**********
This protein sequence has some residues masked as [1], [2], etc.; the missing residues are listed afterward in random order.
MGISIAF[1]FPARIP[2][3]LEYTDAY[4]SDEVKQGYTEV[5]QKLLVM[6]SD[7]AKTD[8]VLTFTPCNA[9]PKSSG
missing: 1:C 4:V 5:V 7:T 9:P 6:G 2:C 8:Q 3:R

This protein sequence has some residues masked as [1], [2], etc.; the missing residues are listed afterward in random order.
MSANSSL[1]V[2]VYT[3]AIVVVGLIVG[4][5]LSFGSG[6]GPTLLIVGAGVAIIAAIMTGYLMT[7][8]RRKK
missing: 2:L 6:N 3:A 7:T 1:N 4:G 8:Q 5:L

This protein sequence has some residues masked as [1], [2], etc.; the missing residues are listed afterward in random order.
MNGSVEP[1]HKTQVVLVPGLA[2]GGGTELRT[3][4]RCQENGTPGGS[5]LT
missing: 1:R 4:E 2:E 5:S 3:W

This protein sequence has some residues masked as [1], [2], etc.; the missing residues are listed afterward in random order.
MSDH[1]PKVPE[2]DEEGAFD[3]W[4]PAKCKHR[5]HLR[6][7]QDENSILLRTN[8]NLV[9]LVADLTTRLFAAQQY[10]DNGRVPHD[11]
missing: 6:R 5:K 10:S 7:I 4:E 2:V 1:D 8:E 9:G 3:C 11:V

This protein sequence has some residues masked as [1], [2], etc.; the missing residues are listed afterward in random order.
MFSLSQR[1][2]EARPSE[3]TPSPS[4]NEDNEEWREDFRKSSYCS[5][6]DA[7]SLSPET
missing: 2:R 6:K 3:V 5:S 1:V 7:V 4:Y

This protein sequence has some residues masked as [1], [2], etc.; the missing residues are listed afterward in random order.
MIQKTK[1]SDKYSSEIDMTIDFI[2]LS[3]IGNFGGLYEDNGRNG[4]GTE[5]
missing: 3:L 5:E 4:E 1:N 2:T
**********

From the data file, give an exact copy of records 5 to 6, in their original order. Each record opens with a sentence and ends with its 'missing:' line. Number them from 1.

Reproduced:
This protein sequence has some residues masked as [1], [2], etc.; the missing residues are listed afterward in random order.
MFSLSQR[1][2]EARPSE[3]TPSPS[4]NEDNEEWREDFRKSSYCS[5][6]DA[7]SLSPET
missing: 2:R 6:K 3:V 5:S 1:V 7:V 4:Y

This protein sequence has some residues masked as [1], [2], etc.; the missing residues are listed afterward in random order.
MIQKTK[1]SDKYSSEIDMTIDFI[2]LS[3]IGNFGGLYEDNGRNG[4]GTE[5]
missing: 3:L 5:E 4:E 1:N 2:T